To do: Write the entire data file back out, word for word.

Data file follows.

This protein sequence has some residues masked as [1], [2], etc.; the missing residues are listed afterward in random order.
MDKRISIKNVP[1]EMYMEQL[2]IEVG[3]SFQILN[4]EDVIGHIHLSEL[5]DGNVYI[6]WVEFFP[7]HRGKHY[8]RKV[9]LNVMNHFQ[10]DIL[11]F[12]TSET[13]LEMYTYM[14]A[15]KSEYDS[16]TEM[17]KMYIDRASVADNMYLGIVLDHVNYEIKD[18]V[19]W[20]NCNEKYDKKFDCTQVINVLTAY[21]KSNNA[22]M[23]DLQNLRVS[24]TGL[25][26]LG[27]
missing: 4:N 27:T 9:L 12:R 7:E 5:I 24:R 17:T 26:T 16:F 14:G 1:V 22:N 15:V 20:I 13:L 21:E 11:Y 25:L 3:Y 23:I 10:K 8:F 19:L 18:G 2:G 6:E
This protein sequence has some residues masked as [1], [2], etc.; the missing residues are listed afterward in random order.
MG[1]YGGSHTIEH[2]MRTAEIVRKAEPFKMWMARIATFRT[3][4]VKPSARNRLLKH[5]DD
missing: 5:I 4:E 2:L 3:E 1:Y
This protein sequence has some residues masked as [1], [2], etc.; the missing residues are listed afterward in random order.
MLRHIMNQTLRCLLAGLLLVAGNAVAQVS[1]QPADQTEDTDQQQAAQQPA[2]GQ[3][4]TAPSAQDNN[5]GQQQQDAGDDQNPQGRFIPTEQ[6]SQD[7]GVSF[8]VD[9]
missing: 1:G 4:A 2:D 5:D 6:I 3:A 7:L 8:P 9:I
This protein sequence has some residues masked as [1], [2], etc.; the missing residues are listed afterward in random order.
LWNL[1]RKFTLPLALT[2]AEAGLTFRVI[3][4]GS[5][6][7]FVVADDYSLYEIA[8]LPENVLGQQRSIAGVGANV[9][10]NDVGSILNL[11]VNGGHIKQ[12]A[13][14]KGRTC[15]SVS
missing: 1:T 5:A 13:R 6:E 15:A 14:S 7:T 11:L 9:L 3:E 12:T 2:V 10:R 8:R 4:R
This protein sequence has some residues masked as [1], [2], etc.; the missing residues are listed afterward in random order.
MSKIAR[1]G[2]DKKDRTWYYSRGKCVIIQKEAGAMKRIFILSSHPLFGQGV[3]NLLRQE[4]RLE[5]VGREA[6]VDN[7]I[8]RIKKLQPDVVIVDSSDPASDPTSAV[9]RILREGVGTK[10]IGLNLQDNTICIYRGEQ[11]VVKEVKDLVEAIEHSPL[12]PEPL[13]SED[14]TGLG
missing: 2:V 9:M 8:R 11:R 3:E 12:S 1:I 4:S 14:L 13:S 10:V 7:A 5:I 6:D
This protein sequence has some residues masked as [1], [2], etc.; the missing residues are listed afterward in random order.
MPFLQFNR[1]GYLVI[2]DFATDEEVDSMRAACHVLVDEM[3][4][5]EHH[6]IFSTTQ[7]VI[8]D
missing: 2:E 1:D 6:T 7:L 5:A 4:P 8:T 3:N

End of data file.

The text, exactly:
This protein sequence has some residues masked as [1], [2], etc.; the missing residues are listed afterward in random order.
MDKRISIKNVP[1]EMYMEQL[2]IEVG[3]SFQILN[4]EDVIGHIHLSEL[5]DGNVYI[6]WVEFFP[7]HRGKHY[8]RKV[9]LNVMNHFQ[10]DIL[11]F[12]TSET[13]LEMYTYM[14]A[15]KSEYDS[16]TEM[17]KMYIDRASVADNMYLGIVLDHVNYEIKD[18]V[19]W[20]NCNEKYDKKFDCTQVINVLTAY[21]KSNNA[22]M[23]DLQNLRVS[24]TGL[25][26]LG[27]
missing: 4:N 27:T 9:L 12:R 7:E 5:I 24:R 17:T 26:T 16:F 14:G 1:V 22:N 15:V 20:I 13:L 21:E 11:Y 25:L 3:Y 23:I 10:K 8:F 19:L 18:G 2:G 6:E
This protein sequence has some residues masked as [1], [2], etc.; the missing residues are listed afterward in random order.
MG[1]YGGSHTIEH[2]MRTAEIVRKAEPFKMWMARIATFRT[3][4]VKPSARNRLLKH[5]DD
missing: 5:I 4:E 2:L 3:E 1:Y
This protein sequence has some residues masked as [1], [2], etc.; the missing residues are listed afterward in random order.
MLRHIMNQTLRCLLAGLLLVAGNAVAQVS[1]QPADQTEDTDQQQAAQQPA[2]GQ[3][4]TAPSAQDNN[5]GQQQQDAGDDQNPQGRFIPTEQ[6]SQD[7]GVSF[8]VD[9]
missing: 1:G 4:A 2:D 5:D 6:I 3:A 7:L 8:P 9:I
This protein sequence has some residues masked as [1], [2], etc.; the missing residues are listed afterward in random order.
LWNL[1]RKFTLPLALT[2]AEAGLTFRVI[3][4]GS[5][6][7]FVVADDYSLYEIA[8]LPENVLGQQRSIAGVGANV[9][10]NDVGSILNL[11]VNGGHIKQ[12]A[13][14]KGRTC[15]SVS
missing: 1:T 5:A 13:R 6:E 15:A 14:S 7:T 11:L 9:L 3:E 12:T 2:V 10:R 8:R 4:R
This protein sequence has some residues masked as [1], [2], etc.; the missing residues are listed afterward in random order.
MSKIAR[1]G[2]DKKDRTWYYSRGKCVIIQKEAGAMKRIFILSSHPLFGQGV[3]NLLRQE[4]RLE[5]VGREA[6]VDN[7]I[8]RIKKLQPDVVIVDSSDPASDPTSAV[9]RILREGVGTK[10]IGLNLQDNTICIYRGEQ[11]VVKEVKDLVEAIEHSPL[12]PEPL[13]SED[14]TGLG
missing: 2:V 9:M 8:R 11:R 3:E 12:S 1:I 4:S 14:L 13:S 10:V 7:A 5:I 6:D
This protein sequence has some residues masked as [1], [2], etc.; the missing residues are listed afterward in random order.
MPFLQFNR[1]GYLVI[2]DFATDEEVDSMRAACHVLVDEM[3][4][5]EHH[6]IFSTTQ[7]VI[8]D
missing: 2:E 1:D 6:T 7:L 5:A 4:P 8:T 3:N